Avenue of the Sphinxes: Egypt reopens road connecting Luxor and Karnak
The event included a re-enactment of the Opet Festival, an annual ancient celebration and carnival held by Egyptian dynasties in the presence of kings to celebrate the River Nile and fertility.
Egyptian President Abdel Fattah el-Sisi attended the festivities, which featured a march, an orchestra and dancers in pharaonic dress exhibiting ancient practices during the Opet Festival.
Visitors walk past the statues of the Ancient Egyptian New Kingdom Pharaoh Ramses II at night.
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The road, also known as Road of the Rams, dates back 3,400 years, Reuters reports. However, it was first discovered in the late 1940s, according to Egypt’s Ministry of Tourism and Antiquities.
The road was expanded across different Egyptian dynasties over hundreds of years and had annexes added to it, including baths and washbasins, a pottery making area, and storage for wine vessels, the ministry said.
The site has since undergone decades of excavation, restoration efforts and today features hundreds of traditional sphinxes and ram-headed statues lined up on its path.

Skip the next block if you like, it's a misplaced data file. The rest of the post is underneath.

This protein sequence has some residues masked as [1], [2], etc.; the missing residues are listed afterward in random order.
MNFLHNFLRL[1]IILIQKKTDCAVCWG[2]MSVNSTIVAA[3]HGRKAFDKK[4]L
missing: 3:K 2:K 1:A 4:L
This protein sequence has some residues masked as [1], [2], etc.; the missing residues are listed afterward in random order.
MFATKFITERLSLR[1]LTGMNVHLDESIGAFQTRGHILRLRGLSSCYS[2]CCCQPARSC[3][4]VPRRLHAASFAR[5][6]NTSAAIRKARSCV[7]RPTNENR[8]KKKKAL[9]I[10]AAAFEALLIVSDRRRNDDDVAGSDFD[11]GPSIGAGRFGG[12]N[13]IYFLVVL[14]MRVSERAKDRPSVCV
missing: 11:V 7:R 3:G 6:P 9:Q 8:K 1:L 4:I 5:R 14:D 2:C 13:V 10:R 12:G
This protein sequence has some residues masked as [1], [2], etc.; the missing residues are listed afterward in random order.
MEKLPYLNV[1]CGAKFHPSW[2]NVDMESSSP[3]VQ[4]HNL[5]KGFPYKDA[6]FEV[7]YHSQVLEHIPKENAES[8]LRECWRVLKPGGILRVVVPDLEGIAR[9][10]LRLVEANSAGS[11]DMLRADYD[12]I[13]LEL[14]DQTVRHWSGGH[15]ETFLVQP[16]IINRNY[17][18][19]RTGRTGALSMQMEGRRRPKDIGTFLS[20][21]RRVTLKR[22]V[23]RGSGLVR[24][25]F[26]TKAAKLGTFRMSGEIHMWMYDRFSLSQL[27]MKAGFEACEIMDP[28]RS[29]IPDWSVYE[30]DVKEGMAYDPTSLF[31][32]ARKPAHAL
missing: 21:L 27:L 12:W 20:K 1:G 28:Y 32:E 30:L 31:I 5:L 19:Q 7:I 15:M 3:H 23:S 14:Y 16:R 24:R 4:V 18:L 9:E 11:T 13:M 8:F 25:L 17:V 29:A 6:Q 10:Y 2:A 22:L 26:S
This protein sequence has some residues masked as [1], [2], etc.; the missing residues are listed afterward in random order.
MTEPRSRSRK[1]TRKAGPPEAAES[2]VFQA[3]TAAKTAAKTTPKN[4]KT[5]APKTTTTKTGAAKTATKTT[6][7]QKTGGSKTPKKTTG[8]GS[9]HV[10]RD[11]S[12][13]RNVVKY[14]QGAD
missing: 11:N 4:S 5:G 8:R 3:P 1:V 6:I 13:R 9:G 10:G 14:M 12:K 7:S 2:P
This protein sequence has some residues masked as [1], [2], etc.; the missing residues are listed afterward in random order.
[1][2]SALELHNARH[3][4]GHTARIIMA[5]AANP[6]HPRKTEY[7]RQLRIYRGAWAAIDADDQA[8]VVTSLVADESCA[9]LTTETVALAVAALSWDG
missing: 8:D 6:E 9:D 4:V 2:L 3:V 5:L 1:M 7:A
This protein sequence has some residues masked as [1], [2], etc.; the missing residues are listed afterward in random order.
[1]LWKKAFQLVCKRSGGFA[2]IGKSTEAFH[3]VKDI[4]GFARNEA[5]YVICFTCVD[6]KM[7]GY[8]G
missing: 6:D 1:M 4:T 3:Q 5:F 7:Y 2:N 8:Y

A view of the human-headed sphinxes along the 2,700-metre-long road leading from the Temple of Luxor to the Karnak Temple.
Khaled Desouki/AFP/Getty Images
The Ministry of Tourism and Antiquities described the site as the “largest open museum in the world,” and said in a statement that the goal of the project was to promote tourism in Luxor and highlight its diverse archaeological components.
Tourism is a crucial source of jobs and revenue for Egypt, and the industry has suffered during the Covid-19 pandemic.
According to Reuters, the country’s tourism revenues plunged to about $4 billion in 2020, down from $13 billion in 2019.